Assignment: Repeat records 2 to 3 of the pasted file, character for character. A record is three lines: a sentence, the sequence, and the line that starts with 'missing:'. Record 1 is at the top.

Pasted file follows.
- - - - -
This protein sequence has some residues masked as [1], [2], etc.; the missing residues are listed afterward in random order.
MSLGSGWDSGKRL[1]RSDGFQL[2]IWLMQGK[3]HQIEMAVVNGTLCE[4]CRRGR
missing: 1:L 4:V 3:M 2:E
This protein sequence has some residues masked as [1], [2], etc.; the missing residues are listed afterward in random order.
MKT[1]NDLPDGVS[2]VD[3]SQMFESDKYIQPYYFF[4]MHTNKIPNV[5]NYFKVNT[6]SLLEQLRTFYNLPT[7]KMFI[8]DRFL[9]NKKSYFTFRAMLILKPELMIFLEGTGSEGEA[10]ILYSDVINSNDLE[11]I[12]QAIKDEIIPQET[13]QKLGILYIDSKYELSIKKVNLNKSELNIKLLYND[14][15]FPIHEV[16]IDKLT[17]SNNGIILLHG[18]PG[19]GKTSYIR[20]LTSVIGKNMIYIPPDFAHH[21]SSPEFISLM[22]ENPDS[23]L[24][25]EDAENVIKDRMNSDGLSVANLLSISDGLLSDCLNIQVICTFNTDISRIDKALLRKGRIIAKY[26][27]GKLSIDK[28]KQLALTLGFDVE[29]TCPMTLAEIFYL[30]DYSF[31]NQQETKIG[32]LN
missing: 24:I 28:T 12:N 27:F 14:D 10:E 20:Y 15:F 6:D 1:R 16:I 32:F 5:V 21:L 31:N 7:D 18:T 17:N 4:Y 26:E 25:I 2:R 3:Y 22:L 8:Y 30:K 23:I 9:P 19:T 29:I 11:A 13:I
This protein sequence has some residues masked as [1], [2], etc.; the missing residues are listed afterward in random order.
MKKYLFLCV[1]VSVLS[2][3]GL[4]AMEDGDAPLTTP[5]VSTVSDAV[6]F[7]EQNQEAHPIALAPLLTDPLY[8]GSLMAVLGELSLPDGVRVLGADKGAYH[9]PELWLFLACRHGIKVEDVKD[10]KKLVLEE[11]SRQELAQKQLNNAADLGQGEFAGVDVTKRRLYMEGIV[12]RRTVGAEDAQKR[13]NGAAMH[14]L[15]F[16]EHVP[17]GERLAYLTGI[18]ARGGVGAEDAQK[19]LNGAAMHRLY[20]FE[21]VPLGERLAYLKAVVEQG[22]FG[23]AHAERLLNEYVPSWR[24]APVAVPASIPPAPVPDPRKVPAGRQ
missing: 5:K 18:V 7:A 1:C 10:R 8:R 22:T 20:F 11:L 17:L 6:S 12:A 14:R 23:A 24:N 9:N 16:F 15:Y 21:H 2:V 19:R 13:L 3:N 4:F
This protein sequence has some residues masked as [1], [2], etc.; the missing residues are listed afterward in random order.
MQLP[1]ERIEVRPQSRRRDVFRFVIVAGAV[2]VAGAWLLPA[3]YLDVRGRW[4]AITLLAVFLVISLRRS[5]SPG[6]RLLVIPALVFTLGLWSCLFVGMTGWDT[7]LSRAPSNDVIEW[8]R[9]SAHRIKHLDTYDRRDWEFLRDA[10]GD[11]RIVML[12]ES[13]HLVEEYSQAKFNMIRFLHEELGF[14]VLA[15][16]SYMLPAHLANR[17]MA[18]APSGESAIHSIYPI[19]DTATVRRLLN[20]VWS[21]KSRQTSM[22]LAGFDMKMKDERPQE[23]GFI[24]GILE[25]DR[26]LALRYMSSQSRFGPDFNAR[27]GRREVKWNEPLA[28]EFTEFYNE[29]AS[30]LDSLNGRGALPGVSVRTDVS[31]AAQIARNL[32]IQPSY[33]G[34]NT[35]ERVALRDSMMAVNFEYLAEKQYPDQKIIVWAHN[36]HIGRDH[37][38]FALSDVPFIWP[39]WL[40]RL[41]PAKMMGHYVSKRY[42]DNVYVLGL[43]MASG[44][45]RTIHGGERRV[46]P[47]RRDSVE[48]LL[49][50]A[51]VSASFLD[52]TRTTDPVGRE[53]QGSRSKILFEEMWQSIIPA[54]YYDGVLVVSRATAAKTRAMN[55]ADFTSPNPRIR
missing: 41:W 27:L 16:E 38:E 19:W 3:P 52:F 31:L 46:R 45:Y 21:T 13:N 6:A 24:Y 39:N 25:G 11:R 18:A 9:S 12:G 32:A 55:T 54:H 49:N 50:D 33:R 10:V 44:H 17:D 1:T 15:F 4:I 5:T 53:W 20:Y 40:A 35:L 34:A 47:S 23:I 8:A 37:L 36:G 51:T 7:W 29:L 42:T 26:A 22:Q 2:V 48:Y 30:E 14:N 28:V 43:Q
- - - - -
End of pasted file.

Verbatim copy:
This protein sequence has some residues masked as [1], [2], etc.; the missing residues are listed afterward in random order.
MKT[1]NDLPDGVS[2]VD[3]SQMFESDKYIQPYYFF[4]MHTNKIPNV[5]NYFKVNT[6]SLLEQLRTFYNLPT[7]KMFI[8]DRFL[9]NKKSYFTFRAMLILKPELMIFLEGTGSEGEA[10]ILYSDVINSNDLE[11]I[12]QAIKDEIIPQET[13]QKLGILYIDSKYELSIKKVNLNKSELNIKLLYND[14][15]FPIHEV[16]IDKLT[17]SNNGIILLHG[18]PG[19]GKTSYIR[20]LTSVIGKNMIYIPPDFAHH[21]SSPEFISLM[22]ENPDS[23]L[24][25]EDAENVIKDRMNSDGLSVANLLSISDGLLSDCLNIQVICTFNTDISRIDKALLRKGRIIAKY[26][27]GKLSIDK[28]KQLALTLGFDVE[29]TCPMTLAEIFYL[30]DYSF[31]NQQETKIG[32]LN
missing: 24:I 28:T 12:N 27:F 14:D 10:E 20:Y 15:F 6:D 1:R 16:I 32:F 5:V 21:L 31:N 7:D 18:T 17:N 4:Y 26:E 25:I 2:R 3:Y 22:L 8:Y 30:K 23:I 9:P 19:T 29:I 11:A 13:I
This protein sequence has some residues masked as [1], [2], etc.; the missing residues are listed afterward in random order.
MKKYLFLCV[1]VSVLS[2][3]GL[4]AMEDGDAPLTTP[5]VSTVSDAV[6]F[7]EQNQEAHPIALAPLLTDPLY[8]GSLMAVLGELSLPDGVRVLGADKGAYH[9]PELWLFLACRHGIKVEDVKD[10]KKLVLEE[11]SRQELAQKQLNNAADLGQGEFAGVDVTKRRLYMEGIV[12]RRTVGAEDAQKR[13]NGAAMH[14]L[15]F[16]EHVP[17]GERLAYLTGI[18]ARGGVGAEDAQK[19]LNGAAMHRLY[20]FE[21]VPLGERLAYLKAVVEQG[22]FG[23]AHAERLLNEYVPSWR[24]APVAVPASIPPAPVPDPRKVPAGRQ
missing: 5:K 18:V 7:A 1:C 10:R 8:R 22:T 20:F 11:L 17:L 6:S 12:A 14:R 23:A 24:N 9:N 16:F 15:Y 21:H 2:V 19:R 13:L 3:N 4:F